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Palm oil exports to rise [17-02-2012]  
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Palm oil exports from Malaysia, the world's second largest producer, may climb as much as 10% this year, expanding faster than local output and helping to drive down stockpiles and support prices, an industry group forecast.

Exports may climb to a record 19.8 million tonnes from last year's 18 million tonnes as demand in India and China gained, Malaysian Palm Oil Council chairman Lee Yeow Chor, said in an interview. The price may advance 3.9% to RM3,300 per tonne in 2012, according to Lee.

Declining stockpiles in Malaysia, which have held above 2 million tonnes since September, may help futures extend a 15% rally since October, boosting profits at growers IOI Corp Bhd and Sime Darby Bhd. Credit Suisse Group AG raised its forecast for 2012 prices 28% to RM3,200 on Feb 1, saying supplies will be capped, while demand remains strong.

“The market hasn't completely accounted for the amount of vegetable oil demand that's going to be shifting to palm oil this year,” said Erin FitzPatrick, an analyst at Rabobank International in London. Prices were holding above RM3,000 on prospects for lower global soybean oil and rapeseed oil output, FitzPatrick said by phone on Wednesday.

The April-delivery contract fell as much as 1% to RM3,166 on the Malaysia Derivatives Exchange yesterday before trading at RM3,177 at 11.55am. While the price is little changed this year, it's rallied from a 12-month low of RM2,754 on Oct 6.

Dorab Mistry, director of Godrej International Ltd, has forecast a bull market in palm oil this year as demand growth outstrips the projected increase in production. The price may reach RM4,000 by June, Mistry forecast in December.

Global soybean oil exports may decline to 8.56 million tonnes this year from 9.5 million in 2011, according to a forecast from the US Department of Agriculture. Months of dryness caused by the La Nina weather pattern have parched crops in South America. Palm-oil stockpiles may drop to “healthy levels” from April as shipments from Malaysia rose on growing production after the seasonally low-output months of January and February, Lee said. Global vegetable oil demand may grow by 3% to 5% in 2012, said Lee, who's also executive director at IOI Corp, Malaysia's second largest listed producer.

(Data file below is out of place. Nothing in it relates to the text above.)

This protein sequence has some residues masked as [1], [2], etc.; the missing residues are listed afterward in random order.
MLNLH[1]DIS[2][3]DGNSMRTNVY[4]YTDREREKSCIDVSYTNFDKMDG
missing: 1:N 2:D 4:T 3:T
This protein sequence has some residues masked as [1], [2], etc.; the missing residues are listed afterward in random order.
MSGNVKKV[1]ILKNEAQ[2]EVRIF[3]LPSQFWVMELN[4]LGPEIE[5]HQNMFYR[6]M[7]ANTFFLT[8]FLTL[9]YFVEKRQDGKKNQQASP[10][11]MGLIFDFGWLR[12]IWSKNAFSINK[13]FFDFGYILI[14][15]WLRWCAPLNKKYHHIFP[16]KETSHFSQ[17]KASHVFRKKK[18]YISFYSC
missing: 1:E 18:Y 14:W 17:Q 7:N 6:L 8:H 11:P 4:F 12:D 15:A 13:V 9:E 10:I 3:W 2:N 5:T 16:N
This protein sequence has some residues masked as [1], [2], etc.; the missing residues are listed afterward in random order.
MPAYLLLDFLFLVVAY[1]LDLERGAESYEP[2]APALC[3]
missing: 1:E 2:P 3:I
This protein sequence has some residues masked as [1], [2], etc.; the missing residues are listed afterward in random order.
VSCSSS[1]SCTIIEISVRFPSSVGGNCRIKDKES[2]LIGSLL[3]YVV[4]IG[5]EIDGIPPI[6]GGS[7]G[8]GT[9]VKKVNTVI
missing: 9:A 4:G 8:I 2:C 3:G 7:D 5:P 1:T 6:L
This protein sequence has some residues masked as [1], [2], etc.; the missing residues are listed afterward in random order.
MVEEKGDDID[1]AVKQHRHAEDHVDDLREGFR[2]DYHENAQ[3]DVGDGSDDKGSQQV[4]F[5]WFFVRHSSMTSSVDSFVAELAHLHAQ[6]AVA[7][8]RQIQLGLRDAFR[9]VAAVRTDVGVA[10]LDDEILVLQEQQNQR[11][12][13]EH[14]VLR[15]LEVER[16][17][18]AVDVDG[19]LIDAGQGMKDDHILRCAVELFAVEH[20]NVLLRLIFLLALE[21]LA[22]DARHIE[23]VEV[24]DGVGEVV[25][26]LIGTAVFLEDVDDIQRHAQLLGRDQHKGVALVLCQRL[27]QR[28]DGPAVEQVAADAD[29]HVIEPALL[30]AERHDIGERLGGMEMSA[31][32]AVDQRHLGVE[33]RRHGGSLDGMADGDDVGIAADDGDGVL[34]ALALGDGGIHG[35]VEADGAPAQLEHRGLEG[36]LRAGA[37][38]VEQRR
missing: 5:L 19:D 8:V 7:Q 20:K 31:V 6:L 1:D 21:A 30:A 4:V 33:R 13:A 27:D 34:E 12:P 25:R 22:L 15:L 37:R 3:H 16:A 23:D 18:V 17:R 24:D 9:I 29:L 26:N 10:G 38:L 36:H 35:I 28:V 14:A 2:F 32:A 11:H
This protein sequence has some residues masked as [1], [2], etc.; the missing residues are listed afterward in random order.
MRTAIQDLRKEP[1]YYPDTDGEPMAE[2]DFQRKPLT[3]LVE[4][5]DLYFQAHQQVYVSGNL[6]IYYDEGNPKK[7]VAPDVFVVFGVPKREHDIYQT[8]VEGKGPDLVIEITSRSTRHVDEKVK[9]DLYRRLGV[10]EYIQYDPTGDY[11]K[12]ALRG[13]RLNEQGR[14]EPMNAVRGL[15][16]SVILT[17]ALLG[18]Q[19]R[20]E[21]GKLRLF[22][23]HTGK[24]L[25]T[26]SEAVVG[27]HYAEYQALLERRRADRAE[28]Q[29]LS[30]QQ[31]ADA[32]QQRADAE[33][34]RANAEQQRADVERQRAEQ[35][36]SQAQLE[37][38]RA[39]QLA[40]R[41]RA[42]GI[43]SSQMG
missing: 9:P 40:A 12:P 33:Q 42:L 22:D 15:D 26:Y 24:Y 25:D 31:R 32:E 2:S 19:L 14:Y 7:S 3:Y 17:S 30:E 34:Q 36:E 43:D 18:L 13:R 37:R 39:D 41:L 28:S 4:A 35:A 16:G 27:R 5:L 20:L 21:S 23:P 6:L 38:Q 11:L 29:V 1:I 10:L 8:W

“If we can reduce the stocks to around 1.7 million tonnes, it will be a very positive development,” said Lee, who forecast an increase in shipments of 5% to 10%. Growing demand from China, India and African countries would offset slowing imports in European countries caused by a reduction in biofuel usage and sustainability issues, he said.

Malaysian output would show “moderate” growth of less than 5% in 2012 after a “significant” increase last year, Lee said.

Output climbed 11% to 18.9 million tonnes in 2011 from 16.99 million tonnes a year earlier, according to data from the Malaysian Palm Oil Board. Production may be 19 million tonnes this year as more plantations mature, Plantation Industries and Commodities Minister Bernard Dompok said on Jan 19.

Malaysia was promoting new uses for the tropical oil, which included anti-oxidants such as tocotrienols and phenolics, as well as furniture made from the wood from the oil palm's trunk, said Lee.

Indonesia, the biggest producer, cut the maximum tax rate on crude palm oil exports last October and imposed lower duties on processed products to help the local refining industry.

If the export duty in Indonesia was helping its mid-tier refineries, one strategy for Malaysia was to go further up the so-called value chain, said Lee. “Those are very competitive” products, he said, referring to output such as oleochemicals, food esters and specialty chemicals and fats.

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